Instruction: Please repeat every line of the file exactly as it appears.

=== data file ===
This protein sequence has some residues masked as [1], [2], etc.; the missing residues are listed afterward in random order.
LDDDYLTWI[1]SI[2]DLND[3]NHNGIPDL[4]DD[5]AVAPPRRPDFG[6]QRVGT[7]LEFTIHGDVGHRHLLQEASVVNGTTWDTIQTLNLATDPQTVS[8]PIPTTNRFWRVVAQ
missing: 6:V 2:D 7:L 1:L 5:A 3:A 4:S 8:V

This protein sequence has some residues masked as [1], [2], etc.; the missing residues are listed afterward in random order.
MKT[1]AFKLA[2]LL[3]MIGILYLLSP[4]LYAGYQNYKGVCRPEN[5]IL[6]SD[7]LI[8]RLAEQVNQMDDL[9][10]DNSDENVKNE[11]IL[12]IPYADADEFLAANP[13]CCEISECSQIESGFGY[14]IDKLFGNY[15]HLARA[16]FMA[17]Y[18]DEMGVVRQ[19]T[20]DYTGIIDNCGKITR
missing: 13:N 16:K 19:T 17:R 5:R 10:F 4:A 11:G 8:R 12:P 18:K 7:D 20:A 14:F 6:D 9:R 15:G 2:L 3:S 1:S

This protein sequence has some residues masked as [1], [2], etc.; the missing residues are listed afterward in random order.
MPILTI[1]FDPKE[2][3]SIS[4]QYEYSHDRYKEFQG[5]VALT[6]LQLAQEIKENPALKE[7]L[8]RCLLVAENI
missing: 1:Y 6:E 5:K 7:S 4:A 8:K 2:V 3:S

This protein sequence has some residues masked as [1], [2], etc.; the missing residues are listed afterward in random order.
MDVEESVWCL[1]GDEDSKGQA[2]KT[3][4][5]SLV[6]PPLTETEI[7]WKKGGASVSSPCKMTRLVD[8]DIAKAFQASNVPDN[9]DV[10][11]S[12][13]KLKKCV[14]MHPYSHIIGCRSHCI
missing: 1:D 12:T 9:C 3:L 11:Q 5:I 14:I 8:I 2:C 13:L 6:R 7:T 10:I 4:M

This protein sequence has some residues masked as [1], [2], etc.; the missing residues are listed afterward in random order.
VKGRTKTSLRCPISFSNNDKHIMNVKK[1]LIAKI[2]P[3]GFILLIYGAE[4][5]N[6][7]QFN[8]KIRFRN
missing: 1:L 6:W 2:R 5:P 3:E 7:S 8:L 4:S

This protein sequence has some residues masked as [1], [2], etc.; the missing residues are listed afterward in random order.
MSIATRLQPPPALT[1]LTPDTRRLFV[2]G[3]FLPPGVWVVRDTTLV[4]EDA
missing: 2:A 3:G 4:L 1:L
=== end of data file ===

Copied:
This protein sequence has some residues masked as [1], [2], etc.; the missing residues are listed afterward in random order.
LDDDYLTWI[1]SI[2]DLND[3]NHNGIPDL[4]DD[5]AVAPPRRPDFG[6]QRVGT[7]LEFTIHGDVGHRHLLQEASVVNGTTWDTIQTLNLATDPQTVS[8]PIPTTNRFWRVVAQ
missing: 6:V 2:D 7:L 1:L 5:A 3:A 4:S 8:V

This protein sequence has some residues masked as [1], [2], etc.; the missing residues are listed afterward in random order.
MKT[1]AFKLA[2]LL[3]MIGILYLLSP[4]LYAGYQNYKGVCRPEN[5]IL[6]SD[7]LI[8]RLAEQVNQMDDL[9][10]DNSDENVKNE[11]IL[12]IPYADADEFLAANP[13]CCEISECSQIESGFGY[14]IDKLFGNY[15]HLARA[16]FMA[17]Y[18]DEMGVVRQ[19]T[20]DYTGIIDNCGKITR
missing: 13:N 16:K 19:T 17:R 5:R 10:F 4:A 11:G 8:R 12:P 18:K 7:D 20:A 14:F 6:D 9:R 15:G 2:L 3:S 1:S

This protein sequence has some residues masked as [1], [2], etc.; the missing residues are listed afterward in random order.
MPILTI[1]FDPKE[2][3]SIS[4]QYEYSHDRYKEFQG[5]VALT[6]LQLAQEIKENPALKE[7]L[8]RCLLVAENI
missing: 1:Y 6:E 5:K 7:S 4:A 8:K 2:V 3:S

This protein sequence has some residues masked as [1], [2], etc.; the missing residues are listed afterward in random order.
MDVEESVWCL[1]GDEDSKGQA[2]KT[3][4][5]SLV[6]PPLTETEI[7]WKKGGASVSSPCKMTRLVD[8]DIAKAFQASNVPDN[9]DV[10][11]S[12][13]KLKKCV[14]MHPYSHIIGCRSHCI
missing: 1:D 12:T 9:C 3:L 11:Q 5:I 14:I 8:I 2:C 13:L 6:R 7:T 10:I 4:M

This protein sequence has some residues masked as [1], [2], etc.; the missing residues are listed afterward in random order.
VKGRTKTSLRCPISFSNNDKHIMNVKK[1]LIAKI[2]P[3]GFILLIYGAE[4][5]N[6][7]QFN[8]KIRFRN
missing: 1:L 6:W 2:R 5:P 3:E 7:S 8:L 4:S

This protein sequence has some residues masked as [1], [2], etc.; the missing residues are listed afterward in random order.
MSIATRLQPPPALT[1]LTPDTRRLFV[2]G[3]FLPPGVWVVRDTTLV[4]EDA
missing: 2:A 3:G 4:L 1:L